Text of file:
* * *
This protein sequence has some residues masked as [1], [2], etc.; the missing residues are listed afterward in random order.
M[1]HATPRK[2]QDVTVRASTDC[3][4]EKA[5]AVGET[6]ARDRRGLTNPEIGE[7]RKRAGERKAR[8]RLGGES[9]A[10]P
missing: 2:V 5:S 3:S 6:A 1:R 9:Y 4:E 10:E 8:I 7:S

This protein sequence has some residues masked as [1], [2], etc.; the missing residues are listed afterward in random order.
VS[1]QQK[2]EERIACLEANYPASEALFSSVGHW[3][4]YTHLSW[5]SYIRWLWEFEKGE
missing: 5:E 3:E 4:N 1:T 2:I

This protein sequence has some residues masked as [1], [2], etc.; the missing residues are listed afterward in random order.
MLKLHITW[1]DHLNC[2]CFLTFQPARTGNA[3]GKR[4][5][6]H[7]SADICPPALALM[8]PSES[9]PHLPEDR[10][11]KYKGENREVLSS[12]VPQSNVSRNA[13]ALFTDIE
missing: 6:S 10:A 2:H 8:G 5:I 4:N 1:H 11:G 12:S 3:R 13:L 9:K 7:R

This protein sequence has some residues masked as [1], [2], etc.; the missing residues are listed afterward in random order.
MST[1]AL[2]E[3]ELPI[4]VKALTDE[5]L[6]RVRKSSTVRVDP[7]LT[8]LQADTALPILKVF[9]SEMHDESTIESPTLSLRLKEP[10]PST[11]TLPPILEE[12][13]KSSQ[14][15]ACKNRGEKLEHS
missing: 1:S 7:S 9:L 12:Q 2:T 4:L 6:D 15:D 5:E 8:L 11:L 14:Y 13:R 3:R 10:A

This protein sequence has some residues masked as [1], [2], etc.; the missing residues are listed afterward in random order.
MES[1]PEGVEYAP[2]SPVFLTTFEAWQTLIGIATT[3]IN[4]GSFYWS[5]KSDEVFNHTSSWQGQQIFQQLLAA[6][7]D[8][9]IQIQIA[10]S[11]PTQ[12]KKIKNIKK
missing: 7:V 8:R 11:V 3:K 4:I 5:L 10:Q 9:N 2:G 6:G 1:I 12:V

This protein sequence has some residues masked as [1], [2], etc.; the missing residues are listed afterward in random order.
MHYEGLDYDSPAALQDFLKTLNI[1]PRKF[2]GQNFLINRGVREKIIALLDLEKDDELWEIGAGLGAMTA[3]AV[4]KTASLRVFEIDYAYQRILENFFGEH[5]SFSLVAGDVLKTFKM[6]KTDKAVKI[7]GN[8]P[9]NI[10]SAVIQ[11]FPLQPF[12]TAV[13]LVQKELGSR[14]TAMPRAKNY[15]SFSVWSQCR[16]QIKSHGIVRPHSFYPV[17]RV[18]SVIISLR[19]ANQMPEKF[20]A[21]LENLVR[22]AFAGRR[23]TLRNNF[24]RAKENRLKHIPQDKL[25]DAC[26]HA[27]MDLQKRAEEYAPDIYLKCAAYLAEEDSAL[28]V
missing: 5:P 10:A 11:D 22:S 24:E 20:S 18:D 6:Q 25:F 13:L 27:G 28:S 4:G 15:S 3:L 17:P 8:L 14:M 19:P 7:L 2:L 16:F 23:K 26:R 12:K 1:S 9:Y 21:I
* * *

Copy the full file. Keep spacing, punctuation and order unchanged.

This protein sequence has some residues masked as [1], [2], etc.; the missing residues are listed afterward in random order.
M[1]HATPRK[2]QDVTVRASTDC[3][4]EKA[5]AVGET[6]ARDRRGLTNPEIGE[7]RKRAGERKAR[8]RLGGES[9]A[10]P
missing: 2:V 5:S 3:S 6:A 1:R 9:Y 4:E 10:E 8:I 7:S

This protein sequence has some residues masked as [1], [2], etc.; the missing residues are listed afterward in random order.
VS[1]QQK[2]EERIACLEANYPASEALFSSVGHW[3][4]YTHLSW[5]SYIRWLWEFEKGE
missing: 5:E 3:E 4:N 1:T 2:I

This protein sequence has some residues masked as [1], [2], etc.; the missing residues are listed afterward in random order.
MLKLHITW[1]DHLNC[2]CFLTFQPARTGNA[3]GKR[4][5][6]H[7]SADICPPALALM[8]PSES[9]PHLPEDR[10][11]KYKGENREVLSS[12]VPQSNVSRNA[13]ALFTDIE
missing: 6:S 10:A 2:H 8:G 5:I 4:N 1:H 11:G 12:S 3:R 13:L 9:K 7:R

This protein sequence has some residues masked as [1], [2], etc.; the missing residues are listed afterward in random order.
MST[1]AL[2]E[3]ELPI[4]VKALTDE[5]L[6]RVRKSSTVRVDP[7]LT[8]LQADTALPILKVF[9]SEMHDESTIESPTLSLRLKEP[10]PST[11]TLPPILEE[12][13]KSSQ[14][15]ACKNRGEKLEHS
missing: 1:S 7:S 9:L 12:Q 2:T 4:L 6:D 15:D 5:E 8:L 11:L 14:Y 13:R 3:R 10:A

This protein sequence has some residues masked as [1], [2], etc.; the missing residues are listed afterward in random order.
MES[1]PEGVEYAP[2]SPVFLTTFEAWQTLIGIATT[3]IN[4]GSFYWS[5]KSDEVFNHTSSWQGQQIFQQLLAA[6][7]D[8][9]IQIQIA[10]S[11]PTQ[12]KKIKNIKK
missing: 7:V 8:R 11:V 3:K 4:I 5:L 10:Q 9:N 2:G 6:G 1:I 12:V

This protein sequence has some residues masked as [1], [2], etc.; the missing residues are listed afterward in random order.
MHYEGLDYDSPAALQDFLKTLNI[1]PRKF[2]GQNFLINRGVREKIIALLDLEKDDELWEIGAGLGAMTA[3]AV[4]KTASLRVFEIDYAYQRILENFFGEH[5]SFSLVAGDVLKTFKM[6]KTDKAVKI[7]GN[8]P[9]NI[10]SAVIQ[11]FPLQPF[12]TAV[13]LVQKELGSR[14]TAMPRAKNY[15]SFSVWSQCR[16]QIKSHGIVRPHSFYPV[17]RV[18]SVIISLR[19]ANQMPEKF[20]A[21]LENLVR[22]AFAGRR[23]TLRNNF[24]RAKENRLKHIPQDKL[25]DAC[26]HA[27]MDLQKRAEEYAPDIYLKCAAYLAEEDSAL[28]V
missing: 5:P 10:A 11:D 22:S 24:E 20:S 18:D 6:Q 25:F 13:L 27:G 28:S 4:G 15:S 3:L 17:P 8:L 14:M 19:P 7:L 2:L 16:F 23:K 26:R 12:K 1:S 9:Y 21:I